Today is “May Day”… May 1st.
And every time I think of that, the distress call uttered by pilots and boat captains in trouble pops into my mind.
“Mayday, mayday, mayday!” I hear them calling.
So I started wondering, what it is about May 1st that’s connected somehow with danger?
Turns out… absolutely nothing.
May Day, the holiday, has been around for thousands of years. For the Druids of the British Isles, it was the second-most important day of the year, according to TheHolidaySpot.com. It marked the middle of the year, and was celebrated with cleansing fires — a symbol of the spring sun.
Couples would walk through the smoke for good luck… nothing distressful about that.
Then the Romans came, and they used early May to celebrate Flora, the goddess of flowers, through feasting.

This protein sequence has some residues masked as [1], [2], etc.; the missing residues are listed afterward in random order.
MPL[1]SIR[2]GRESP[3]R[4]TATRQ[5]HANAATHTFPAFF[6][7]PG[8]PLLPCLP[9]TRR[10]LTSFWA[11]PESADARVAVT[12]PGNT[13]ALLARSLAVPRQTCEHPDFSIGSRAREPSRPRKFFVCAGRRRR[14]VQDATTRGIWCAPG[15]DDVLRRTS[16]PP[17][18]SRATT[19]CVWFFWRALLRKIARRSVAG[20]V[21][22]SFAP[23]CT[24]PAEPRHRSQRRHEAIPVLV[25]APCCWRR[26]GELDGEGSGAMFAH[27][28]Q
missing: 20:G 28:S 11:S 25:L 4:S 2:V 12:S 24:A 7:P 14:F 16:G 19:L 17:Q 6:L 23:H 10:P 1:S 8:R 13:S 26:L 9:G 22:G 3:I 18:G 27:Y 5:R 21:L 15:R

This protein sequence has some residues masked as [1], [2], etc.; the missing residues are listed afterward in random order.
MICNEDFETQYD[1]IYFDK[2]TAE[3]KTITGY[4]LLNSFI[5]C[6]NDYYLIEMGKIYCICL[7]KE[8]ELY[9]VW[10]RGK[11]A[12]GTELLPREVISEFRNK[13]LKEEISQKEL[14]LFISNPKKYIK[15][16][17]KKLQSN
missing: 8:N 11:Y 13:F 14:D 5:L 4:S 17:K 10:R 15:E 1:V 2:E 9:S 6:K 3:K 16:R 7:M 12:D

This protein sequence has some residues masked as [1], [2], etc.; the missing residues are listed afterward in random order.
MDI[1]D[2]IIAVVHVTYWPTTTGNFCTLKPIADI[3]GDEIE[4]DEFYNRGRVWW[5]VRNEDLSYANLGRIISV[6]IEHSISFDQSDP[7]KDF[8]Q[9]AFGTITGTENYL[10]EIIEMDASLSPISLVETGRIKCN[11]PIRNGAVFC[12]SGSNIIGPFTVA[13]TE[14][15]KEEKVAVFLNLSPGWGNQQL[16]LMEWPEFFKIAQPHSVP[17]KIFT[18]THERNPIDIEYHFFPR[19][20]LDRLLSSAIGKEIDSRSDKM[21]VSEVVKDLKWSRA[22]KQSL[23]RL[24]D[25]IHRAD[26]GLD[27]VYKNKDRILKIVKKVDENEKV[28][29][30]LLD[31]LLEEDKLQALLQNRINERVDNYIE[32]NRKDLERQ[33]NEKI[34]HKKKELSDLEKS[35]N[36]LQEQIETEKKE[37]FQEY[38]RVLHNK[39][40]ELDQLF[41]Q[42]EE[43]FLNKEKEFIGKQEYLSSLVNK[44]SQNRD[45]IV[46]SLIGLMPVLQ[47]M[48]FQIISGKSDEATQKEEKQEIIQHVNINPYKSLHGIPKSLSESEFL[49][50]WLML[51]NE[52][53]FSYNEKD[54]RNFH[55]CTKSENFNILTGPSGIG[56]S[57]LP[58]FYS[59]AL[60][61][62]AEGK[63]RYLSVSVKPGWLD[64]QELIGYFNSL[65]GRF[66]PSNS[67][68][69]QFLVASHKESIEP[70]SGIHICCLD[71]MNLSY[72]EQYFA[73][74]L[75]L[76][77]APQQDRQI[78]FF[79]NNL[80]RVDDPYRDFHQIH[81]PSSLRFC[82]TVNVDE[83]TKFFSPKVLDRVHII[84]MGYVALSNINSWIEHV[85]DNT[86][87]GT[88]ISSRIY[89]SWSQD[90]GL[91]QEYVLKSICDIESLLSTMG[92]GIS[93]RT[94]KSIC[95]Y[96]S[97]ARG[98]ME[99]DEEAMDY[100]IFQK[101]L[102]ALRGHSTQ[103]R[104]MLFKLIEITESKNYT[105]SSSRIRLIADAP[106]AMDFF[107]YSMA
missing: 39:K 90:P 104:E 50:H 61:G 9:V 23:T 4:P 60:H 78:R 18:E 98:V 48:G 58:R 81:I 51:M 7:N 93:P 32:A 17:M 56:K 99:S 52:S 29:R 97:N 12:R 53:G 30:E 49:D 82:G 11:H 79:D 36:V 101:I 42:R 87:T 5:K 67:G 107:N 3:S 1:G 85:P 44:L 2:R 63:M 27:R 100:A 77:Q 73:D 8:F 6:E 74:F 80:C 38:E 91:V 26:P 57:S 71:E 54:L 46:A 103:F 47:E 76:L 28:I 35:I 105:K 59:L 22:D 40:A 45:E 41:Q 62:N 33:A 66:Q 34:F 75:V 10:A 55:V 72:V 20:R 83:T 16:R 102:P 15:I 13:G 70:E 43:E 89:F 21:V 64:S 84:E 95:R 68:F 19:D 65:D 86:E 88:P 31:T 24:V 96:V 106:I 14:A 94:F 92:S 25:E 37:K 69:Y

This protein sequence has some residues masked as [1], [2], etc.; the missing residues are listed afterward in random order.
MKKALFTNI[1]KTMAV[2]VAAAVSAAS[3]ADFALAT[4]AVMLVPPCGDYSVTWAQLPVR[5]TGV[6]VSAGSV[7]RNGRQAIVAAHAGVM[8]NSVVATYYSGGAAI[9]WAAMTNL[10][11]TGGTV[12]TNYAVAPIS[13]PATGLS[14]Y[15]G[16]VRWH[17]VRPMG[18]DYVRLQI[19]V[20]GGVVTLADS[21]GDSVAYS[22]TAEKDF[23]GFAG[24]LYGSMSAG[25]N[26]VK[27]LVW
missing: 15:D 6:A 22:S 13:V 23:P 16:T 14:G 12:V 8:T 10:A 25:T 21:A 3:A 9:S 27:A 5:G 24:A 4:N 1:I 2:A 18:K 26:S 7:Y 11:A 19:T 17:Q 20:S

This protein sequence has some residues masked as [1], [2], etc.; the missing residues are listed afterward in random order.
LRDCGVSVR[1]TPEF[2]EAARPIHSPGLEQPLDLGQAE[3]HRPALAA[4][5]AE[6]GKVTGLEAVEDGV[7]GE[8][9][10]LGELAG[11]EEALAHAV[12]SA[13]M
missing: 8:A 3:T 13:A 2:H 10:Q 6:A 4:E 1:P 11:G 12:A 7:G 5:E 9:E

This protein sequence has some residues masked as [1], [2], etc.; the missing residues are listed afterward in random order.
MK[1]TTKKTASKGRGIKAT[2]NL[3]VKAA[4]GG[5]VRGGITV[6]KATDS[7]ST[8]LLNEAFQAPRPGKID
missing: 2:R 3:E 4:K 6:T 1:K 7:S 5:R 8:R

By the Middle Ages, the day had transformed into a festival for children, complete with the maypole: an elaborate ribbon-strewn pole constructed by each village, all attempting to have the highest one (just like the “tallest building in the world” race that continues today).
Kids would take hold of the ribbons and dance merrily around the maypole, weaving them into one complete unit. Again, no distress there!
In contrast to all this celebration, the distress call (which is always uttered three times for clarity: “Mayday, mayday, mayday!”) has nothing to do with May Day.
It comes from the French “m’aider,” which, as any Canadian who has been through the school system can tell you, means simply “help me!”
Now why the heck didn’t I figure that one out on my own?
Keep Unwrapping the Mysteries of Life!